P: Yeah, that’s a common feature of stories. Woman is required to make sacrifice to be with man. She makes sacrifice. She is with man-sorta happy ever after. Some aspects of the plot you can’t have the story without them. So we did honour that. And the way we navigated our way through that was to re-address the balance so that he also has to make a physical sacrifice. So we it was equal. Which made it feel more mutual.

L: I’m interested in the part of Little Mermaid in the context of modern day feminine that addresses hyper-masculinity.

P: It’s interesting and a little bit sad that on tour a lot of people came and afterwards said, “I wish I brought my boys to this as well.” But I think a lot of people think the Little Mermaid as a story for girls. Part of the again countering the historically problematic narrative of girls are like this and behave like this, and boys are like this and behave like this, we wanted to create the prince as someone that was in some ways kind of feminine and unconfident about certain things and his father as a sort of traditional idea of hyper-masculinity who he (the prince) is rubbing up against and unable to navigate through.  The narrative that you can be a boy and a man in different ways and it doesn’t have to be a toxic masculinity macho thing is as important as showing girls can be independent and have agency. So there was sort of a jewel reimagining of both stories to achieve that.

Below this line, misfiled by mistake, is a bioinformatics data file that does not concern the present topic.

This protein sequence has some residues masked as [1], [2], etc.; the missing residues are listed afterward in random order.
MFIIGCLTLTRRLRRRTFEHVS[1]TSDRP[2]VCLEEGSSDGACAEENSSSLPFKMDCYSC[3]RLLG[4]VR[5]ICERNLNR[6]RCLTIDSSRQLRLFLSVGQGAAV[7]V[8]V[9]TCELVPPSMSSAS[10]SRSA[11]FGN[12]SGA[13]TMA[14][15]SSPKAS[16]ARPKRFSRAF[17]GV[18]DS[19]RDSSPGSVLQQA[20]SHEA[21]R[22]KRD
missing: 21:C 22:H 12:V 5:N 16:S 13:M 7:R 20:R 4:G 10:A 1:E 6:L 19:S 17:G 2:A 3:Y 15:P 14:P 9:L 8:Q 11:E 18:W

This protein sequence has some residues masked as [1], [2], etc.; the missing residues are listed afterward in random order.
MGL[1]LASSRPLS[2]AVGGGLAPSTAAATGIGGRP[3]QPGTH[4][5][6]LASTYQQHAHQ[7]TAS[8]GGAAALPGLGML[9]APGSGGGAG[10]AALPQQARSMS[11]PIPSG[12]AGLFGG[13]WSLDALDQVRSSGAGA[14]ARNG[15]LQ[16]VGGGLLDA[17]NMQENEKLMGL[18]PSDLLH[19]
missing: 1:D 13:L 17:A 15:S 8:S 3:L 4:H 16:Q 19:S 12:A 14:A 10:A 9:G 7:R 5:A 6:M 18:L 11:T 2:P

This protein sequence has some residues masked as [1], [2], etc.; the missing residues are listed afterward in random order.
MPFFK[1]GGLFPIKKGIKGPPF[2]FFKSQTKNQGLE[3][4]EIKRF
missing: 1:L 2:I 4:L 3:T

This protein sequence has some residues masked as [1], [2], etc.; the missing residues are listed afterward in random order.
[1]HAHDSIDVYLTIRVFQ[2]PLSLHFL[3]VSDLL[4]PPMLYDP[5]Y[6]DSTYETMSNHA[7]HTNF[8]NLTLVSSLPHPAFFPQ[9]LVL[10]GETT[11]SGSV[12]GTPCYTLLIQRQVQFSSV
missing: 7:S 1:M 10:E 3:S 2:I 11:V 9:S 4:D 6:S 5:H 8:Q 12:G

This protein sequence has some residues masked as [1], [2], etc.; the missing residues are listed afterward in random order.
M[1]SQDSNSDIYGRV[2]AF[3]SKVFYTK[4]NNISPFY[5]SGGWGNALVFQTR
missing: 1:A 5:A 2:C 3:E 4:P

L: As someone who makes theatre that includes children, I’m wondering what you want parents to take away from this show.